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Simultaneity

Simultaneity
From different reference frames, there can be disagreement on the simultaneity of events. This is a fundamental result of special relativity.


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Rating: 2.9 / 5 (1065 votes)
Posted by nova on June 30, 2007
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Comments

Posted by John Q. Public on June 30, 2007 at 1:02 pm
This is a confused and in fact INCORRECT description of the phenomenon. Even the short written description above contains a minor error.

At the time of the lightning strikes ("events"), each observer is shown equidistant from both events. Since light travels at the same velocity regardless of frame of reference, BOTH observers will perceive the events to be simultaneous. The motion of the train is completely irrelevant in this situation.

That would not be so if one or both observers were closer to one event than the other. But that is not how this flawed "example" was set up.

Different frames of references can indeed result in different observations of simultaneity. That is real. But this is not a valid example.

And I am not trying to nitpick, but the statement above that from two different frames of reference, there can "never" be agreement on simultaneity, is simply incorrect. The example shown is actually one of the rare cases where there WOULD, in fact, be agreement. The statement should have been, "From different frames of reference, there CAN BE valid disagreement about the simultaneity of events." There is nothing "never" about it.
Posted by John Q. Public on June 30, 2007 at 1:09 pm
Except in the sense that the ratio of the distances from each observer to each event will "never" be EXACTLY the same, of course... however, it can be close enough that the difference is not measurable.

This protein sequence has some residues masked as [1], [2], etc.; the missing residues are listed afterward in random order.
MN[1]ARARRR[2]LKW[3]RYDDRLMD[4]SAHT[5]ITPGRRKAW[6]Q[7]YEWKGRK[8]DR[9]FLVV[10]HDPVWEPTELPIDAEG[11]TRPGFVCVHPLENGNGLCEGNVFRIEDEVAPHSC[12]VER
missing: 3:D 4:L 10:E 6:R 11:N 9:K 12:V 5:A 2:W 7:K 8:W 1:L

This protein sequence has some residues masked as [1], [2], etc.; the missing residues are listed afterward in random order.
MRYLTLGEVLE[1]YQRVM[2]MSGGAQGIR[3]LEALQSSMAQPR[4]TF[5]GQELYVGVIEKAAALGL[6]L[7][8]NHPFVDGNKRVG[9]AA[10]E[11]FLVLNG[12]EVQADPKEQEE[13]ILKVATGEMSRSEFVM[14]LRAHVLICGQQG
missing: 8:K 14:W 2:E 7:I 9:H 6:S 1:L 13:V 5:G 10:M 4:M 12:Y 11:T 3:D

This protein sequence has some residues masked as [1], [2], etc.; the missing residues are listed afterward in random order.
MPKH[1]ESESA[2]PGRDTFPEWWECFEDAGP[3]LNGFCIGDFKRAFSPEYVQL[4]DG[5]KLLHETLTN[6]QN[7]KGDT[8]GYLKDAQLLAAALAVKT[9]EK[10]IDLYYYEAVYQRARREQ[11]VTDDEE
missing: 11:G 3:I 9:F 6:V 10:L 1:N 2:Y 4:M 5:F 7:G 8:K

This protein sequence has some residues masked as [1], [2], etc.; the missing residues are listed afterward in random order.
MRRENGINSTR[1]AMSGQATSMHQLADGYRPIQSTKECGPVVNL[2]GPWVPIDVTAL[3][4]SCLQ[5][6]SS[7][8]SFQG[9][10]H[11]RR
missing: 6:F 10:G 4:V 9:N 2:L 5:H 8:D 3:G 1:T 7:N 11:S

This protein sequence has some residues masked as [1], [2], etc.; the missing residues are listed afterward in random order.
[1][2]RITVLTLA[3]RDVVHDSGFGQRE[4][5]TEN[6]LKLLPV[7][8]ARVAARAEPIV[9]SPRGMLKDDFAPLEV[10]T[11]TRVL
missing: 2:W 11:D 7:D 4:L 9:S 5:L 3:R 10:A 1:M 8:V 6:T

Posted by nova on June 30, 2007 at 2:41 pm
The description has been updated, thanks.
Posted by John Q. Public on July 3, 2007 at 3:16 am
Pardon if that sounded like criticism. That was not intentional. I just wanted to set the record straight.
Posted by nova on July 3, 2007 at 5:05 am
I know and I really appreciate it :)

My health is too poor for me to go to university so I made this site to learn, whether it be from the videos or the community ;)
Posted by John Q. Public on July 7, 2007 at 2:07 am
I examined this in more detail, and if we want to be technical (we should), I was wrong about something, too.

Since at the instant of the flashes (we assume they are instantaneous), observer Y on the platform is equidistant from them both. So the spheres of light will converge in the middle, directly in front of him, exactly where the other observer (X) is at the time the flashes occur. But by the time the light reaches the center, X will have moved to the right. So Y will indeed see X reach the right-hand light first.

However, since observer X is equidistant from both light flashes, and the speed of light is independent of frame of reference (speed or direction), then X MUST also see both flashes of light at the same time.

So they do indeed see things differently. However, the narrator is still incorrect in stating that X will see one flash first. She could not.
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